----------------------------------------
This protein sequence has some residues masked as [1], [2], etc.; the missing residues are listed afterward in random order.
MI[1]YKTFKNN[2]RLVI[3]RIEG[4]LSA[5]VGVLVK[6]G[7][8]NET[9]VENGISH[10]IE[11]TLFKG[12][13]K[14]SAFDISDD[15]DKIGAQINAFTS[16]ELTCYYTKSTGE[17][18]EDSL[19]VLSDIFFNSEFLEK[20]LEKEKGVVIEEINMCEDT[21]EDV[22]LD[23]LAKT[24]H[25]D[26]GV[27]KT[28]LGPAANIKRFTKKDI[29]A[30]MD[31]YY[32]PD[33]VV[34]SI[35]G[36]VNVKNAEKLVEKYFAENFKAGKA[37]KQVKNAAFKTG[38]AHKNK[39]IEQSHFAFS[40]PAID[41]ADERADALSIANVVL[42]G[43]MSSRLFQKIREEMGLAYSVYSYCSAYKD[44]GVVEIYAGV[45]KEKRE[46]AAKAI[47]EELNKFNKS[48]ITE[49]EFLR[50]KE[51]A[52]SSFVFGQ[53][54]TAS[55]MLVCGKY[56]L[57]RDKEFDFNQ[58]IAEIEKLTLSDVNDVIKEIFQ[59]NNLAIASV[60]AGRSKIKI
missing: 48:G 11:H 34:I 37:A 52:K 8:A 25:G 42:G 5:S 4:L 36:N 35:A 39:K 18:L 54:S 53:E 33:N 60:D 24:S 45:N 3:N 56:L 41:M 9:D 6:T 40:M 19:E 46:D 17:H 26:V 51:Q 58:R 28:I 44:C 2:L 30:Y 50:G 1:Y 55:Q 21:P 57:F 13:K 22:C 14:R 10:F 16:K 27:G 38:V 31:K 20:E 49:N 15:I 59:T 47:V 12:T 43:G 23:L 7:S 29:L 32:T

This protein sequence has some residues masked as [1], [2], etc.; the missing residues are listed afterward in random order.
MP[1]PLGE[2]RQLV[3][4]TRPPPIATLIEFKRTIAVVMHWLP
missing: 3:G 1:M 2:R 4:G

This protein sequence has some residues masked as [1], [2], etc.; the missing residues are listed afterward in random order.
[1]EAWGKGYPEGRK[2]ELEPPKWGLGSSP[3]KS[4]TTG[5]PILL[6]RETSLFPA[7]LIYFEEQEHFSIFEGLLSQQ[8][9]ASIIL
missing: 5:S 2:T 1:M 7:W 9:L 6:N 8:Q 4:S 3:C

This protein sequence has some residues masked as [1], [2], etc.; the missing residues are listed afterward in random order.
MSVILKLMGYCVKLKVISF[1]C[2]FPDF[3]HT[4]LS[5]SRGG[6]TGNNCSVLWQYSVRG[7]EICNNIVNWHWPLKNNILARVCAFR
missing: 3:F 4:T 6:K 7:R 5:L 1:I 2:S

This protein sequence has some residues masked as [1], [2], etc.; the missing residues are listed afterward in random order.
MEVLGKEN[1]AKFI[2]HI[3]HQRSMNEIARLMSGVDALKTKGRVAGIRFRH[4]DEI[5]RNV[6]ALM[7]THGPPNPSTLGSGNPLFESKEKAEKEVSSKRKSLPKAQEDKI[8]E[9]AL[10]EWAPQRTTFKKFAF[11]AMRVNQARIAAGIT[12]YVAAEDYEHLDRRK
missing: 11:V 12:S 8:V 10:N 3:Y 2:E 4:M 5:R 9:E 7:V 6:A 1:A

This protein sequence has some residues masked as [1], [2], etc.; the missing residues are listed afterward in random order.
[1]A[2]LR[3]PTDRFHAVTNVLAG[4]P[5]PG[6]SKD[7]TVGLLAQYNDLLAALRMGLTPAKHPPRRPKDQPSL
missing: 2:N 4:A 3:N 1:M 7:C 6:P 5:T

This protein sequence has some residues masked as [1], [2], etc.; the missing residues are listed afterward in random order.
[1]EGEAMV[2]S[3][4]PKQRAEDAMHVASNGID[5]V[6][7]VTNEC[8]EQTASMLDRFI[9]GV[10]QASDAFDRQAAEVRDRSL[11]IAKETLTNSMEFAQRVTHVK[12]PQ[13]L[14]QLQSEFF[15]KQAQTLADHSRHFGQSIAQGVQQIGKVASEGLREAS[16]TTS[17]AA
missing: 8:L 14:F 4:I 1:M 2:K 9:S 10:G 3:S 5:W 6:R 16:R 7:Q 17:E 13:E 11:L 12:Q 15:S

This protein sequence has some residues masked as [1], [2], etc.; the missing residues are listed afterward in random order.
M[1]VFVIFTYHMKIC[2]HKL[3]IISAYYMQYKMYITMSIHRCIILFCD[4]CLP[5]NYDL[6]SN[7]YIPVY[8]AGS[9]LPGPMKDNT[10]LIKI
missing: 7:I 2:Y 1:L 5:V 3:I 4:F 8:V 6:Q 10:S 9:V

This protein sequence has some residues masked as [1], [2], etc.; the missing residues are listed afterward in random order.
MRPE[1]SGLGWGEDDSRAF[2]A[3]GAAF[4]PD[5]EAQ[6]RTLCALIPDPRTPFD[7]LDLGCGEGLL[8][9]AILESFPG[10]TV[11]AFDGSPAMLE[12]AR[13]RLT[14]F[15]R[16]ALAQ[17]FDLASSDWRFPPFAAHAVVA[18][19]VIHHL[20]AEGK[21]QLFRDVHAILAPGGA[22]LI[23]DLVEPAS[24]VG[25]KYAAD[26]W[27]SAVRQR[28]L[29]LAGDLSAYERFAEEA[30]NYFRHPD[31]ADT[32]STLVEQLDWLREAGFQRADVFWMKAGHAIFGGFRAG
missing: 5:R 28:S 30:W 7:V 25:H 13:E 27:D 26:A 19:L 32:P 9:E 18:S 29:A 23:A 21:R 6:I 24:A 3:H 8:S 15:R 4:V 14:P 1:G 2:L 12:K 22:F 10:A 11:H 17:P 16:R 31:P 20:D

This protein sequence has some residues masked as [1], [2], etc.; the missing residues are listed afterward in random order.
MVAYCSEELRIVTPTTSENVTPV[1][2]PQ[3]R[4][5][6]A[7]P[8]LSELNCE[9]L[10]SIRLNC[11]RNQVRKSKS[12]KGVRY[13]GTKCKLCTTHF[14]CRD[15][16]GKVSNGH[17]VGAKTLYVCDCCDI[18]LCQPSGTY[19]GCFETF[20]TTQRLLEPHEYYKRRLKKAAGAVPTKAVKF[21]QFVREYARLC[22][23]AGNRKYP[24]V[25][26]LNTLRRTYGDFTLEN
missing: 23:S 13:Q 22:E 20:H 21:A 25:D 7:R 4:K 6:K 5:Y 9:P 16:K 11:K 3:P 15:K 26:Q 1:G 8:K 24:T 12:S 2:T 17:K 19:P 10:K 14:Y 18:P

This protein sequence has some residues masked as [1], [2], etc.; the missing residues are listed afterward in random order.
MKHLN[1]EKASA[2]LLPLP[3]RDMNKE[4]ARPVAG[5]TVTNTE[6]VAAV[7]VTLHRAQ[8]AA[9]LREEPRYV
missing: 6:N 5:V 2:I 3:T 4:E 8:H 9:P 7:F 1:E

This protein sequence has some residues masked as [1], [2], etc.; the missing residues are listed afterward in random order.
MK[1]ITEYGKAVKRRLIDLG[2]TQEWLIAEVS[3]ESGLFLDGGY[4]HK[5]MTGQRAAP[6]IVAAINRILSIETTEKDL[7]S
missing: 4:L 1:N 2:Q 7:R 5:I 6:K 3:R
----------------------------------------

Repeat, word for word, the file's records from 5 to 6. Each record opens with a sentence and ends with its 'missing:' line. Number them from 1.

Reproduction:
This protein sequence has some residues masked as [1], [2], etc.; the missing residues are listed afterward in random order.
MEVLGKEN[1]AKFI[2]HI[3]HQRSMNEIARLMSGVDALKTKGRVAGIRFRH[4]DEI[5]RNV[6]ALM[7]THGPPNPSTLGSGNPLFESKEKAEKEVSSKRKSLPKAQEDKI[8]E[9]AL[10]EWAPQRTTFKKFAF[11]AMRVNQARIAAGIT[12]YVAAEDYEHLDRRK
missing: 11:V 12:S 8:V 10:N 3:Y 2:E 4:M 5:R 9:E 7:V 6:A 1:A

This protein sequence has some residues masked as [1], [2], etc.; the missing residues are listed afterward in random order.
[1]A[2]LR[3]PTDRFHAVTNVLAG[4]P[5]PG[6]SKD[7]TVGLLAQYNDLLAALRMGLTPAKHPPRRPKDQPSL
missing: 2:N 4:A 3:N 1:M 7:C 6:P 5:T